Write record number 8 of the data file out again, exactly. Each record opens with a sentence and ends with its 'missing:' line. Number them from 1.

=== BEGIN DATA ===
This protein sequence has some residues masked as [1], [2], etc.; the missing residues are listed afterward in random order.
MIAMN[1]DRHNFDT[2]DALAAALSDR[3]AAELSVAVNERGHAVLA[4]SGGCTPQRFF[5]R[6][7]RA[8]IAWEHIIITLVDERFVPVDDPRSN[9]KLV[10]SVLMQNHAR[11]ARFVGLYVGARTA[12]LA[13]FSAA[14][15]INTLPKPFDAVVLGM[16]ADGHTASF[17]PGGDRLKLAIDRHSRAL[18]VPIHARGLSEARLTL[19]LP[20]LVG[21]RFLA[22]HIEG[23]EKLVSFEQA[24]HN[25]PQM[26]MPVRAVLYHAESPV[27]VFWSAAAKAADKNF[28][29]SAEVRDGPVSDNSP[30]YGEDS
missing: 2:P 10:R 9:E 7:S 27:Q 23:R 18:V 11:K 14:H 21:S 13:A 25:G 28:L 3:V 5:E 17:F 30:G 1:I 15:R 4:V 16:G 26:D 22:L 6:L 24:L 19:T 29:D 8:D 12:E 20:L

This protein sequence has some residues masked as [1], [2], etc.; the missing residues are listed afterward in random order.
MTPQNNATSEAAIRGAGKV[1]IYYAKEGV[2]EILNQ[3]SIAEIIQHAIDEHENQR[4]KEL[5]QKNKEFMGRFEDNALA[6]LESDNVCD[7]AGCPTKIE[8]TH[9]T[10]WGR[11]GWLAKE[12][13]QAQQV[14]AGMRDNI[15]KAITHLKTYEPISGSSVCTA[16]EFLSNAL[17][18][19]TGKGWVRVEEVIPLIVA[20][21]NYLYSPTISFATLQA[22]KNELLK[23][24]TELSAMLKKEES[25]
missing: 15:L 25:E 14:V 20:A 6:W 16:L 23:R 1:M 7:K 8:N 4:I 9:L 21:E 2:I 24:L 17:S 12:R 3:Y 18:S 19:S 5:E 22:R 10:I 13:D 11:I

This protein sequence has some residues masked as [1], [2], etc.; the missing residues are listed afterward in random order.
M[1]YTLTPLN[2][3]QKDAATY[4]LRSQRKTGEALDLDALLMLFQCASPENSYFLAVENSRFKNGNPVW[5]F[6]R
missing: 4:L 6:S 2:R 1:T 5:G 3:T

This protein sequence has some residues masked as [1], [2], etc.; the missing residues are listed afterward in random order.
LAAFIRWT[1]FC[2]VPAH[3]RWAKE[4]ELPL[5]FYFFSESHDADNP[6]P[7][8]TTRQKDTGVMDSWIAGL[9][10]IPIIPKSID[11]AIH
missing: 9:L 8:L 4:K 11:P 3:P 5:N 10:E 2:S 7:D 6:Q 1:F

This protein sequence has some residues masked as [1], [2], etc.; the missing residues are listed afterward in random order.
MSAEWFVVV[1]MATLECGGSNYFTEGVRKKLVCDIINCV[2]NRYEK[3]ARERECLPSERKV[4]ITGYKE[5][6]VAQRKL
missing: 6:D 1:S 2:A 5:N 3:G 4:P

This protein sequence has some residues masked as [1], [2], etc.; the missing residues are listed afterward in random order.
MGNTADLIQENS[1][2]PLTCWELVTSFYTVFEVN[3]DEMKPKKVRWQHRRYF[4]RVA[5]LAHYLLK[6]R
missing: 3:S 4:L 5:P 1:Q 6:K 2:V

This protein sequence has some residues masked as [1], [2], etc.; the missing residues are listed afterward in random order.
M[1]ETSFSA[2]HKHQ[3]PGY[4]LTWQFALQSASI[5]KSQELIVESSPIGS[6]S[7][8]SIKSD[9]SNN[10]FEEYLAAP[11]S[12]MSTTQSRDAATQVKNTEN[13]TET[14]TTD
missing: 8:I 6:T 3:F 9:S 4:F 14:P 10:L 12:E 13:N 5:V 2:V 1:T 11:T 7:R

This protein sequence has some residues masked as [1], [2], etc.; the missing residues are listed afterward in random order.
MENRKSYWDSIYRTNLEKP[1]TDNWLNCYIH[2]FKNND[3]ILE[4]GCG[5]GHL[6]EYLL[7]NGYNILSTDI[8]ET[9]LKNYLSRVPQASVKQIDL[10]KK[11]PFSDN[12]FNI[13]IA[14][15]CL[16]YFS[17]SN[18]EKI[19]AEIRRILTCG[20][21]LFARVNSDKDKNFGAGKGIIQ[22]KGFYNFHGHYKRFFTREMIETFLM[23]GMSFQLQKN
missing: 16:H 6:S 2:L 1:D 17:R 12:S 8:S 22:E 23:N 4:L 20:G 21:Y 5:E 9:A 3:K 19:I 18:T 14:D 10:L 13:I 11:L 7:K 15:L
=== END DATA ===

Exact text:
This protein sequence has some residues masked as [1], [2], etc.; the missing residues are listed afterward in random order.
MENRKSYWDSIYRTNLEKP[1]TDNWLNCYIH[2]FKNND[3]ILE[4]GCG[5]GHL[6]EYLL[7]NGYNILSTDI[8]ET[9]LKNYLSRVPQASVKQIDL[10]KK[11]PFSDN[12]FNI[13]IA[14][15]CL[16]YFS[17]SN[18]EKI[19]AEIRRILTCG[20][21]LFARVNSDKDKNFGAGKGIIQ[22]KGFYNFHGHYKRFFTREMIETFLM[23]GMSFQLQKN
missing: 16:H 6:S 2:L 1:D 17:R 12:S 8:S 22:E 23:N 4:L 20:G 21:Y 5:E 9:A 3:K 19:I 18:T 14:D 10:L 13:I 11:L 7:K 15:L